Similarly, Central State, Ohio’s only public historically Black university, last year inked a partnership with Eastern Gateway and the AFL-CIO to provide online bachelor’s degrees; its headcount nearly doubled from just over 2,000 students in fall 2019 to more than 4,000 this year.
While a comparison of fall 2020 data available for Ohio with national data is not exact, given the different sources for the numbers, the adjusted Ohio numbers largely align with the national trend: Ohio’s community and technical colleges have been hit harder than the state’s four-year schools. The impact on equity of the pandemic drop is particularly concerning, since public two-year colleges are more affordable and tend to enroll higher percentages of students from families with modest means and students of color than do other schools.
Nationally, community college attendance by Black, Latinx and Native American first-time students was down nearly 30% for each group. Students’ incomes have been a primary factor in decisions to continue or leave community colleges, according to one study based on U.S. Census data, which found that 40% of households reported that a community college student canceled plans, compared to 20% of students at four-year schools. This finding goes against expectations from previous recessions, which saw community college enrollment increase as workers enrolled to retrain or move into better-paying jobs. The expected increase for community colleges has so far failed to materialize across the country.
Ohio’s College Credit Plus (CCP) program also affects statewide enrollment trends, although not as significantly as the union agreement at Eastern Gateway and Central State. CCP, Ohio’s dual-enrollment program, provides students in grades seven through 12 the opportunity to earn college and high school credits at the same time by taking courses from Ohio colleges or universities at no or limited cost to them and their families. Trends show participation in CCP more than doubling at public university main and regional campuses and increasing by more than 200% at community and technical colleges. The participation of these students is boosting enrollment numbers, but represents a non-traditional group of students.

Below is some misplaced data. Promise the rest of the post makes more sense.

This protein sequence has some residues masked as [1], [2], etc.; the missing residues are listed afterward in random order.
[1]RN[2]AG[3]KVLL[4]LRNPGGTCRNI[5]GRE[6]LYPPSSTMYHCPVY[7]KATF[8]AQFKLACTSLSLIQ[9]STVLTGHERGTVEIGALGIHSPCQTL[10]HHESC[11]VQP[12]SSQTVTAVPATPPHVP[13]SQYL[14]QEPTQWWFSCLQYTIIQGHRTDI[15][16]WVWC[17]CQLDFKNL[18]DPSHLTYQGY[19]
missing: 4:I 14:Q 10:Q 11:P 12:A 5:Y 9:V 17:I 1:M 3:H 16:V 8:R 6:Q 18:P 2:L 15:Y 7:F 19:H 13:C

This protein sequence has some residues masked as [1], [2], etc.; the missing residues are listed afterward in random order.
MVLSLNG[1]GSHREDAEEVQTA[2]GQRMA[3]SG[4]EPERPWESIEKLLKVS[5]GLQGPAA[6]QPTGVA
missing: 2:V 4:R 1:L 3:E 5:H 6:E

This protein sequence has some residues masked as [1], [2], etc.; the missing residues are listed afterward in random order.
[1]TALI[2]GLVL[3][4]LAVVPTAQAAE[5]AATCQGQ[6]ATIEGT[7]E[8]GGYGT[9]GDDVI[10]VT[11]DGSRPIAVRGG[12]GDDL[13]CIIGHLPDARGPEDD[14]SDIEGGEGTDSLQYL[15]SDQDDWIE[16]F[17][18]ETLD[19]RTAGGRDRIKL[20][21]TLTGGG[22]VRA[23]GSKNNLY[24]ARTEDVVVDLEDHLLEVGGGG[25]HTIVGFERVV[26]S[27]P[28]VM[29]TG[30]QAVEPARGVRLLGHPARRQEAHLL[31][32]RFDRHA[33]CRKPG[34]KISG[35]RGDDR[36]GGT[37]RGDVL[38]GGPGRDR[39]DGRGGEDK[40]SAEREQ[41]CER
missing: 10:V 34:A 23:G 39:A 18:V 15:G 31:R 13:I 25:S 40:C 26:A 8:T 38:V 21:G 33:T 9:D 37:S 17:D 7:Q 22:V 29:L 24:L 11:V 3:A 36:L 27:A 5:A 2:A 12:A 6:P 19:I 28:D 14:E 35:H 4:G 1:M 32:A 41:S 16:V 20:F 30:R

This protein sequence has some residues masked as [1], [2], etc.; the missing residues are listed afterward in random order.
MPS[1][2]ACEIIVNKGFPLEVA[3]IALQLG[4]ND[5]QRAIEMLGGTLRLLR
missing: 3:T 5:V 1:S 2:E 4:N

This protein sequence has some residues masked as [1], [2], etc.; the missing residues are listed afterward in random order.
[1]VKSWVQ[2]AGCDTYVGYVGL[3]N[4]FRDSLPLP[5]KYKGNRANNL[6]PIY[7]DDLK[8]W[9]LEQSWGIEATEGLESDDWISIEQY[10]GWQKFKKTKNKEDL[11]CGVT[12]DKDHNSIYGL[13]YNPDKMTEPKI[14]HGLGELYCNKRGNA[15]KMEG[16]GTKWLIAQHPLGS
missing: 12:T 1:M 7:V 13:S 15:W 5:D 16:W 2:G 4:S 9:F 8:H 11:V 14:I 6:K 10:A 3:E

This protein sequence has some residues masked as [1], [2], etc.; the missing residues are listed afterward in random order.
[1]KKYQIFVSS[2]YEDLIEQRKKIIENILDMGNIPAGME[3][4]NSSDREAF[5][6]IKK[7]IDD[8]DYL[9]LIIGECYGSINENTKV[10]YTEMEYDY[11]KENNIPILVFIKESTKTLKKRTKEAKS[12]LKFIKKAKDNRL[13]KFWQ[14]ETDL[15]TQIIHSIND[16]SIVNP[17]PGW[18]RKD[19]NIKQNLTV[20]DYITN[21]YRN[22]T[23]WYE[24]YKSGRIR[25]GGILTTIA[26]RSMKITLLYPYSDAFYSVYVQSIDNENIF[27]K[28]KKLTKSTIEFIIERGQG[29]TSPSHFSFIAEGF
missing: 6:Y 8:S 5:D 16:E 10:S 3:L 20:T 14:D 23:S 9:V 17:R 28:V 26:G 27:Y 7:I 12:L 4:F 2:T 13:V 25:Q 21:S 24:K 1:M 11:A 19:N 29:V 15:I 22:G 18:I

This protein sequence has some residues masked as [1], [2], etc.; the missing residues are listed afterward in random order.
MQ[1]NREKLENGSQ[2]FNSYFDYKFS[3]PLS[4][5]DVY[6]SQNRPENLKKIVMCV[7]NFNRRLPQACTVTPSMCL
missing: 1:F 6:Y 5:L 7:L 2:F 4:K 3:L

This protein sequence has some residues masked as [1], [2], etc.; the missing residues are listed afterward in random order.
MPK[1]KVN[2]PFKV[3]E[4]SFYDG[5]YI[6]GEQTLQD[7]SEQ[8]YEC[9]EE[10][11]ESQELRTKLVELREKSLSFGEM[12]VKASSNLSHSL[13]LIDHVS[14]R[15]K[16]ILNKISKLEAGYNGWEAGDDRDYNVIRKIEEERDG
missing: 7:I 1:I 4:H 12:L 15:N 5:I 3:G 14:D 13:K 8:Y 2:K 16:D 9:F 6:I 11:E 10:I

Enrollment declines are not just an Ohio story. National data show a pandemic drop deepening a long-term downward trend for many schools in recent years. Based largely on a shrinking population of traditional-aged students, enrollment is projected to continue to fall in the future. The number of Ohio students graduating from high schools is projected to drop from approximately 137,000 in 2011 to fewer than 110,000 by 2032. These declines mean that Ohio leaders, if they hope to reach enrollment and attainment goals, must focus their efforts on students who have historically been under-served, including Ohioans of color, students of modest means, and those who are older than 25.
Low levels of state support for public colleges and universities and inadequate and poorly structured student financial aid make postsecondary education unattainable for many Ohio students. These two factors combine to put pressure on schools to increase tuition and fees even as students have to take out loans or pay more out of pocket to cover their costs. As a result, 44 states have public university systems that are more affordable than Ohio’s for students of low and moderate income, according to a 2016 study, the most recent such data available. For Ohio families with incomes of $30,000 or less per year, on average it would take 38% of family income to attend one of the state’s two-year schools, 57% to attend a four-year university, and 81% to attend one of the state’s public research institutions full time.
For several years, the state maintained a tuition freeze for Ohio’s public colleges and universities, although it allowed schools to add new fees for things like health or career services. Under the freeze, for example, six of the state’s 14 university main campuses added fees for academic year 2018-19 (FY19), for an average increase of less than 1% in the combined cost of tuition and fees compared to the previous year, a rise of less than $50. The state’s community and technical colleges added fees for an average increase of more than 10%, or just over $400, in tuition and fees.
For academic years 2019-20 and 2020-21, the state budget authorized public universities and their regional campuses to increase in-state undergraduate tuition and general fees by no more than 2% over what the institution charged in the prior academic year. It authorized community and technical colleges to increase tuition and general fees by no more than $5 per credit hour over what the institution charged in the prior academic year. Table 3 shows that over the past few years, increases have varied significantly depending on school type.